The extract below contains the key provisions of the new US energy act. It is progressive and rewards the right things (at least in the brief reading that i have given it). Surprising that this was passed in GB-2's administration :) We need something very similar in India as our current utilization is pathetic and the devices that we use are not constrained to conform to any kind of energy efficiency. Sometimes i think that this is a result of industrial lobbying and an unenlightened consumer class. An act like this will make genuine energy efficient products cheaper than their energy guzzling brethren inspite of having better technology. Something like what the Maruti did to the Ambassador. The government is contrast is withdrawing the subsidies that were granted for household energy generation and moved most of the subsidy support to industrial houses that invest in power farms. What we need is clear legislation that discriminates positively in favour of renewable energy devices. This will mark a return to policies that make sense in this energy hungry world.


The Energy Policy Act of 2005 (USA), includes many tax provisions to aid energy exploration, delivery, and conservation.

Key provisions of the Act include:

* New tax credits for the purchase of hybrid, fuel cell, advanced lean burn diesel and other alternative power vehicles. The size of the credit varies depending on the weight class of the vehicle and the rated fuel economy. The credit applies to vehicles placed in service after 2005, with termination dates varying with the type of alternative power vehicle. Additionally, (current law deduction for certain clean fuel vehicles and refueling property) sunsets after 2005 (instead of after 2006, as under current law).
* New 30% tax credit for the purchase of qualifying residential solar water heating, photovoltaic equipment, and fuel cell property. The maximum credit is $2,000 (for solar equipment) and $500 for each kilowatt of capacity (for fuel cells). The credit applies for property placed in service after 2005 and before 2008.
* New 30% business tax credit for the purchase of fuel cell power plants and a 10% credit for the purchase of stationary microturbine power plants, effective for periods after Dec. 31, 2005 and before Jan. 1, 2008, for property placed in service in tax years ending after Dec. 31, 2005.
* New 10% personal tax credit for energy efficient improvements to existing homes. The lifetime maximum credit per taxpayer is $500 and applies for property placed in service after Dec. 31, 2005 and before Jan. 1, 2008.
* New business tax credit for the construction of new energy efficient homes. The credit is either $2,000 or $1,000 per home, depending on the type of home and the energy reduction standard it meets. The credit applies to homes whose construction is substantially completed after Dec. 31, 2005, and which are purchased after Dec. 31, 2005 and before Jan. 1, 2008.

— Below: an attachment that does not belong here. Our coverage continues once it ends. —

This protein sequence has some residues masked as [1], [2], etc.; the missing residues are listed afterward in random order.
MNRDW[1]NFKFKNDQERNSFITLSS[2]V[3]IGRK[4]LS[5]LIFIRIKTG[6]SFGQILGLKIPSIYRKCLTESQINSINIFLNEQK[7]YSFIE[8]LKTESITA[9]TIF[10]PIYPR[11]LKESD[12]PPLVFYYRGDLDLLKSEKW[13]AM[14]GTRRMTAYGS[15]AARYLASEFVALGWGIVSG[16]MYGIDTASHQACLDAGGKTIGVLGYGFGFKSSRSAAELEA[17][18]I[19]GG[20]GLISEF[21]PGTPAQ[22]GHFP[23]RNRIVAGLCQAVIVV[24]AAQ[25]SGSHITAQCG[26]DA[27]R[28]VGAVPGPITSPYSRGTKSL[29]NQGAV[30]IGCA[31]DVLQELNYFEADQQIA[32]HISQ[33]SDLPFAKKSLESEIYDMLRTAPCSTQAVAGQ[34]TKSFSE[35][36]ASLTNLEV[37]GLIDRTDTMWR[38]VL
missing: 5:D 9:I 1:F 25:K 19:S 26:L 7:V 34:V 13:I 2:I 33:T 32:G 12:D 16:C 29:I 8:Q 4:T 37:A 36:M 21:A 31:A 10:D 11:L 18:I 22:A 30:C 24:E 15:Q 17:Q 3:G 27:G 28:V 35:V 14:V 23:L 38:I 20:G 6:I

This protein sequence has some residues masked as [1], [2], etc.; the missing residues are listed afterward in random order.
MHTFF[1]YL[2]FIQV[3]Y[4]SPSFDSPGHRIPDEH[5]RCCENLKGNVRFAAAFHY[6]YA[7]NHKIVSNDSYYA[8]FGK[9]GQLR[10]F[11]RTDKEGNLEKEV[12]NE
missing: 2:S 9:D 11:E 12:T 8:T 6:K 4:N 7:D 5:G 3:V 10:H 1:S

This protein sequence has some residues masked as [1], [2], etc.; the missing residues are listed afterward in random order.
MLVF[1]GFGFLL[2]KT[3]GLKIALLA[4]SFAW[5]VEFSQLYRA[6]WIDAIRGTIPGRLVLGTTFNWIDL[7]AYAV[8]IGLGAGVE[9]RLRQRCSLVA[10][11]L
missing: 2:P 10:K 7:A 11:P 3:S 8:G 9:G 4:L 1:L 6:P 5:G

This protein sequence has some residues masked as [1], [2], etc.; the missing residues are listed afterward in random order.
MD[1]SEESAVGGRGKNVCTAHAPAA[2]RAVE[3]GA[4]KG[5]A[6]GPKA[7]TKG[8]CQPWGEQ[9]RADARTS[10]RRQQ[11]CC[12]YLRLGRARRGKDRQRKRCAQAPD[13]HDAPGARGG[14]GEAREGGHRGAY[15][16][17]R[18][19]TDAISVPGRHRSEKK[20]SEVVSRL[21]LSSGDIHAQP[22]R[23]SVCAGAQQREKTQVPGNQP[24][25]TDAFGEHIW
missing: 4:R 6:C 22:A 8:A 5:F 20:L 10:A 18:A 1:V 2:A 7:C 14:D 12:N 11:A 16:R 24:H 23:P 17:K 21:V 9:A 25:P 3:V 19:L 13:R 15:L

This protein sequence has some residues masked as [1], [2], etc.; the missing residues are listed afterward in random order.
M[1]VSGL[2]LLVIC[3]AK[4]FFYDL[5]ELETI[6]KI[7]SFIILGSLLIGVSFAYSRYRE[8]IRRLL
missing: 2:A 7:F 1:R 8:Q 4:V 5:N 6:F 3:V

* New deduction for energy efficient commercial buildings meeting a 50% energy reduction standard. The deduction (generally $1.80 per square foot, but 60¢ per square foot in some cases) is effective for property placed in service after Dec. 31, 2005 and before Jan. 1, 2008.
* New manufacturers' tax credit for energy efficient dishwashers, clothes washers, and refrigerators manufactured in 2006 and 2007.

Middle class :)

I was reading Paul Krugman's syndicated column in the hindu this week, when i ran into an interesting issue. The columnist was (with ref to US auto workers) refering to the auto industry employment pattern and observing that it allowed "industrial workers to enjoy a middle class life style". What is interesting is how " middle class" is defined. If the class is defined by its energy consumption, the western middle class is probably on the apex of the consumption charts. If the rest of the world aspires to the same level of energy consumption, i guess we need 10 more earth's to supply the materials.

Friday, October 14, 2005

Where does IT spending go ?

Where do individual users and corporate spend their IT buck ? From my experiences the following are functional areas where people invest in IT.

1. Personal productivity (letters, documents, spreadsheets etc)
2. Accounting (tally etc)
3. Liesure (DVD rippers et al)

1. Automation
2. Transaction processing.

The rest of the market is blurred and does not bunch up. The key here is that if one were to assign an arbitrary weightage to each function and calculate the cost per function as a ratio of the speed of the processor and memory installed, the optimum point was reached maybe 5 years back. The cost of running tally on modern hardware (P4) vs older hardware (p2) is higher per transaction. Which begs the question as to when some one will create a purpose built system (using say VIA or transmits) that runs off a broadband connection and runs say 3 applications.